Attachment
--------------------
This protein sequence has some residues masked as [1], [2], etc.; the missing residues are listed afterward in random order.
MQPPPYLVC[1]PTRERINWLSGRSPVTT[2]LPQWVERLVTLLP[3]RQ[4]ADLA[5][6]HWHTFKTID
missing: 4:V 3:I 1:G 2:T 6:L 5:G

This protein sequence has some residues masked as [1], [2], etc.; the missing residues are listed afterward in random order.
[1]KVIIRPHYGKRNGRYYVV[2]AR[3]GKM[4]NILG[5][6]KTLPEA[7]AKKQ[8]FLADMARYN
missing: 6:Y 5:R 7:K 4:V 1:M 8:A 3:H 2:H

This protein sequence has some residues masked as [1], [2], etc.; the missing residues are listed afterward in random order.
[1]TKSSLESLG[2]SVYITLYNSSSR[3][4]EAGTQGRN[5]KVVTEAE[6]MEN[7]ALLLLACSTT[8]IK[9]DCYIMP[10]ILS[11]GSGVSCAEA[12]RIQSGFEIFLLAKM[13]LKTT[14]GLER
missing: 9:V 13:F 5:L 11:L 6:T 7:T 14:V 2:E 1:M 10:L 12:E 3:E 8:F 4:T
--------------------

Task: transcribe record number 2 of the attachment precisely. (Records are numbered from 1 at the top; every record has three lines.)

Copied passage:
This protein sequence has some residues masked as [1], [2], etc.; the missing residues are listed afterward in random order.
[1]KVIIRPHYGKRNGRYYVV[2]AR[3]GKM[4]NILG[5][6]KTLPEA[7]AKKQ[8]FLADMARYN
missing: 6:Y 5:R 7:K 4:V 1:M 8:A 3:H 2:H